HOW MUCH STAMP DUTY WILL I PAY?
In Queensland, when you buy property you may have to pay transfer duty (also known as Stamp Duty).
Our experienced staff can provide an estimate of the duty which may be payable on your purchase, and advise you as to any concessions or exemptions which may be available.
When Does Stamp Duty Apply?
In Queensland, transfer duty, sometimes called stamp duty, is a tax on dutiable transactions such as:
- a transfer of dutiable property
- an agreement for the transfer of dutiable property
- a partnership acquisition
- the creation or termination of a trust of dutiable property
- a trust acquisition or surrender.
Previously, the Stamp Act 1894 imposed transfer duty in Queensland; it was then replaced by the Duties Act 2001.
Because the term ‘stamp duty’ applies to a wide range of transactions, the Duties Act separates duties into types so you can easily understand what duty is being charged on.
Transfers = Transactions
Transfer duty applies whenever you sell, buy or transfer property—such as land or rights to land—in Queensland. Transfer duty is charged on ‘dutiable transactions’ (i.e. transfers that duty applies to) for a property.
Dutiable transactions may include:
- signing a contract to buy or sell a home
- giving a half-share of a property you own to your spouse as a gift (unless it is your principal place of residence, in which case you might be eligible for an exemption)
- giving someone access across your property (an easement)
- creating a trust over land that you previously owned in your own right for your children or family members.
Types of duty
The different types of duties that you could pay are:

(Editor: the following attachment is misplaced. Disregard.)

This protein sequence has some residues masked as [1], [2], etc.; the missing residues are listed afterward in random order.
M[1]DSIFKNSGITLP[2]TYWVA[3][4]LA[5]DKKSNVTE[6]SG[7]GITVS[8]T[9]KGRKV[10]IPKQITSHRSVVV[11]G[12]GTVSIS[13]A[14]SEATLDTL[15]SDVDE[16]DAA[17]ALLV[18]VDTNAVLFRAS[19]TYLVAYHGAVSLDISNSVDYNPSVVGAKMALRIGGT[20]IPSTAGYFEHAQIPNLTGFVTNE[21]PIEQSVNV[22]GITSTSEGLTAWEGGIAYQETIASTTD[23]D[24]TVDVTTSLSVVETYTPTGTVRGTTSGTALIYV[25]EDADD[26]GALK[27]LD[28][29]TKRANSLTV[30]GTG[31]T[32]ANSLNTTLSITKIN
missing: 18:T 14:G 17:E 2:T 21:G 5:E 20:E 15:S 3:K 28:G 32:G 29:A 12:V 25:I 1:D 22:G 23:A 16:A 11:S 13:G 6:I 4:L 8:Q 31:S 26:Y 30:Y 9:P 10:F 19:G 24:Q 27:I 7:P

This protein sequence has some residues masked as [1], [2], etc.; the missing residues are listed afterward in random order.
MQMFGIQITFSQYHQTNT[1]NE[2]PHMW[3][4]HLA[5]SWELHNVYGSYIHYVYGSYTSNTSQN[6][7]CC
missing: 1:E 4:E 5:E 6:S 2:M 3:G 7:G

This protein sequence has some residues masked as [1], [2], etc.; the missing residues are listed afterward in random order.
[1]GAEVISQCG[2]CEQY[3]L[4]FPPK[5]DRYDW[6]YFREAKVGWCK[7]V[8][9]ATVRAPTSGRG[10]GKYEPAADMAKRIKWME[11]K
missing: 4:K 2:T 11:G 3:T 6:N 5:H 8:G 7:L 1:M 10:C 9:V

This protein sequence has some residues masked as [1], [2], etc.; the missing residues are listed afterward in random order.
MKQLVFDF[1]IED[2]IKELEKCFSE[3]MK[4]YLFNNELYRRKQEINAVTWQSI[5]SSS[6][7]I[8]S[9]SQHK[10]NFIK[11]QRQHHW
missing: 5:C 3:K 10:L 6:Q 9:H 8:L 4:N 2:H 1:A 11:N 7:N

Sometimes you may need to pay more than 1 type of duty for a single transaction. For example, the transfer of a limousine business could involve paying both transfer duty and vehicle registration duty.
Other types, such as mortgage duty and lease duty, no longer apply.
WHAT IS DUTIABLE VALUE?
In Queensland, transfer duty on land is usually calculated on either the unencumbered value of the property or the amount you agree to pay (the consideration), whichever is higher. The higher amount is called the ‘dutiable value’.
This means that transfer duty can apply even when no money is paid or the transfer is a gift. Read the public ruling about when valuations are needed for transactions with no consideration (DA505.1).
The rates of duty apply to the dutiable value of the property to determine how much you have to pay. You can use the transfer duty estimator to get an idea of the duty or speak with your property conveyancing expert at Central QLD Conveyancing Centre for more information.
Concessions and exemptions may apply to a dutiable transaction, so you may have less or no duty to pay if you’re eligible.